Course Workload Expectations

Success in this course is based on the expectation that students will spend, for each unit of credit, a minimum of forty-five hours over the length of the course (normally 3 hours per unit per week with 1 of the hours used for lecture) for instruction or preparation/studying or course related activities including but not limited to internships, labs, clinical practica. Other course structures will have equivalent workload expectations as described in the syllabus.

Instructional time may include but is not limited to:
Working on posted modules or lessons prepared by the instructor; discussion forum interactions with the instructor and/or other students; making presentations and getting feedback from the instructor; attending office hours or other synchronous sessions with the instructor.

Student time outside of class:
In any seven-day period, a student is expected to be academically engaged through submitting an academic assignment; taking an exam or an interactive tutorial, or computer-assisted instruction; building websites, blogs, databases, social media presentations; attending a study group;contributing to an academic online discussion; writing papers; reading articles; conducting research; engaging in small group work.

Course Prerequisites

INFO 200

Course Learning Outcomes

Upon successful completion of the course, students will be able to:

  1. Exhibit knowledge of published resources in a wide variety of formats for school curriculum, including materials that support each curricular area.
  2. Develop resources to support instruction for a diverse school population.
  3. Use resources to support multiliteracy instruction.
  4. Critically examine representative materials designed for youth, and apply criteria to evaluate them in relation to state and national standards, community and diversity needs, and meeting informational and recreational needs.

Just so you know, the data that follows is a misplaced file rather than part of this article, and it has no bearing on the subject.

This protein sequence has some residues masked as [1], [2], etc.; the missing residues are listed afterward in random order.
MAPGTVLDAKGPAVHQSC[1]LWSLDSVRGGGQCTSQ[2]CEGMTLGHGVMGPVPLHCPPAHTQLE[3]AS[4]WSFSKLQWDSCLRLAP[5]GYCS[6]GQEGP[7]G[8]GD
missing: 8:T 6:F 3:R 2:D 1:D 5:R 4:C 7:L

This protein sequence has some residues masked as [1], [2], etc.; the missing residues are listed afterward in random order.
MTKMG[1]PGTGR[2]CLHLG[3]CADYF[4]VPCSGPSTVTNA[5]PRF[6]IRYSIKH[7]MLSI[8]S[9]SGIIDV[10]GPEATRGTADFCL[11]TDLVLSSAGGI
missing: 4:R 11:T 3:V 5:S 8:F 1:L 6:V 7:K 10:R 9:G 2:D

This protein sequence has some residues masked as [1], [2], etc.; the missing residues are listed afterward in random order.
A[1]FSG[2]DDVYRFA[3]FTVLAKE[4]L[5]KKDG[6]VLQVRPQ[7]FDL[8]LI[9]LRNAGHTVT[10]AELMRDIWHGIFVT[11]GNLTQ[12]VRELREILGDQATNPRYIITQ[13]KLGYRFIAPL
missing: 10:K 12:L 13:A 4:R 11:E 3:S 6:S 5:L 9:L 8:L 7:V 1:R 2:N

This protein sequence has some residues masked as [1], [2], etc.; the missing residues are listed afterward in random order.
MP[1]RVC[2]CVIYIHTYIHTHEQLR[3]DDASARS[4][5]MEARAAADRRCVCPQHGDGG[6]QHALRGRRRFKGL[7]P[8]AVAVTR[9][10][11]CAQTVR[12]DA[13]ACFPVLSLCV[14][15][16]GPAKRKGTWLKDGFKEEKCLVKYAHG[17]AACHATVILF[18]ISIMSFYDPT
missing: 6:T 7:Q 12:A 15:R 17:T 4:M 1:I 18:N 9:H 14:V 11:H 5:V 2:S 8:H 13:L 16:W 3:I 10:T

5. Understand the principles in supporting reading for personal growth and enjoyment.

Core Competencies (Program Learning Outcomes)

INFO 237 supports the following core competencies:

  1. C Articulate the importance of designing programs and services supportive of diversity, inclusion, and equity for clientele and employees.
  2. F Use the basic concepts and principles related to the selection, evaluation, organization, and preservation of physical and digital information items.


No Textbooks For This Course.

Grading Scale

The standard SJSU School of Information Grading Scale is utilized for all iSchool courses:

97 to 100 A
94 to 96 A minus
91 to 93 B plus
88 to 90 B
85 to 87 B minus
82 to 84 C plus
79 to 81 C
76 to 78 C minus
73 to 75 D plus
70 to 72 D
67 to 69 D minus
Below 67 F


In order to provide consistent guidelines for assessment for graduate level work in the School, these terms are applied to letter grades:

  • C represents Adequate work; a grade of "C" counts for credit for the course;
  • B represents Good work; a grade of "B" clearly meets the standards for graduate level work or undergraduate (for BS-ISDA);
    For core courses in the MLIS program (not MARA, Informatics, BS-ISDA) — INFO 200, INFO 202, INFO 204 — the iSchool requires that students earn a B in the course. If the grade is less than B (B- or lower) after the first attempt you will be placed on administrative probation. You must repeat the class if you wish to stay in the program. If - on the second attempt - you do not pass the class with a grade of B or better (not B- but B) you will be disqualified.
  • A represents Exceptional work; a grade of "A" will be assigned for outstanding work only.

Graduate Students are advised that it is their responsibility to maintain a 3.0 Grade Point Average (GPA). Undergraduates must maintain a 2.0 Grade Point Average (GPA).

University Policies

Per University Policy S16-9, university-wide policy information relevant to all courses, such as academic integrity, accommodations, etc. will be available on Office of Graduate and Undergraduate Programs' Syllabus Information web page at: Make sure to visit this page, review and be familiar with these university policies and resources.

In order to request an accommodation in a class please contact the Accessible Education Center and register via the MyAEC portal.